Thursday, May 12, 2016

Wyo. rancher, lawmakers declare victory over EPA in pond feud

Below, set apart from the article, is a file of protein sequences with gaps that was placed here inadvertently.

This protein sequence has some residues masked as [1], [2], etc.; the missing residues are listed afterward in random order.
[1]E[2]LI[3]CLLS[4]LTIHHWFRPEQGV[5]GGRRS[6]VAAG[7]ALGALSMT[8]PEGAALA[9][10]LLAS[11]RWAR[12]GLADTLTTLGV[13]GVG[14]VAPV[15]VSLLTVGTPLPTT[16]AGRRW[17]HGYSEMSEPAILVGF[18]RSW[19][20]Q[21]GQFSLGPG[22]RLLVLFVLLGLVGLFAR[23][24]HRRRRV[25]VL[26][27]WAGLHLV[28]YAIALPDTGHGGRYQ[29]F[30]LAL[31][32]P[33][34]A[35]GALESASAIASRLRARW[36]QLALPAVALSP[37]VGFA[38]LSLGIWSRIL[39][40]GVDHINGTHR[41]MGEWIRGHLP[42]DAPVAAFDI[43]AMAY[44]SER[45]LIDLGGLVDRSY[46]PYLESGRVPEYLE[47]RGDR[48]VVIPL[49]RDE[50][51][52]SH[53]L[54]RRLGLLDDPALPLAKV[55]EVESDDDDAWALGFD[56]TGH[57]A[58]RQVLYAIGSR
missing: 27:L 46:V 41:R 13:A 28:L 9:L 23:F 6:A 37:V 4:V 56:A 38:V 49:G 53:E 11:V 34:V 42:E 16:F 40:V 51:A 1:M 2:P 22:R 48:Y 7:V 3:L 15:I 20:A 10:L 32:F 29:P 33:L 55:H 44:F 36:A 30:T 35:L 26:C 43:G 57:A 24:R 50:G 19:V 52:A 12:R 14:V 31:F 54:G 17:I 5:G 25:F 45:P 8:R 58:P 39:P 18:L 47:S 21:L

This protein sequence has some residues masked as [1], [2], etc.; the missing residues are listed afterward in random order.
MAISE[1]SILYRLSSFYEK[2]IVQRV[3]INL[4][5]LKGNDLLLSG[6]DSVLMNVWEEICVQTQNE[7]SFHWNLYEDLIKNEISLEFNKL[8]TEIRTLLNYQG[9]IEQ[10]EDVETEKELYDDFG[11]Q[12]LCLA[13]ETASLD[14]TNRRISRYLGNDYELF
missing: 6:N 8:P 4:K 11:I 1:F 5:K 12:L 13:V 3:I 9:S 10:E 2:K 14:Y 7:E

A Wyoming man and his home-state lawmakers see a court settlement with U.S. EPA as a big win after a yearslong legal battle over a pond. Andy Johnson, a welder from southwestern Wyoming, and EPA reached a settlement in a federal district court this week over a pond he built in 2012 to provide water to his small herd of livestock, including horses and cattle. Government officials informed Johnson that he didn’t have the appropriate Clean Water Act permits and ordered him to restore the wetlands or face potential fines of up to $37,500 per day. Johnson sued EPA in 2015, asking a court to reject the agency’s compliance order. The settlement reached this week allows Johnson to keep the pond in place without paying fines and requires him to mitigate environmental impacts by planting willows near the pond and constructing fences along part of the pond to minimize the impact of livestock on the plantings. “This is a huge victory for us as well as private property owners across the country,” Johnson said in a statement. “The next family that finds itself in our situation, facing ominous threats from EPA, can take heart in knowing that many of these threats will not come to pass. If, like us, you stand up to the overreaching bureaucrats, they may very well back down.” Johnson was represented in court by the Pacific Legal Foundation, a conservative group that often backs property owners in disputes challenging government environmental rules...more

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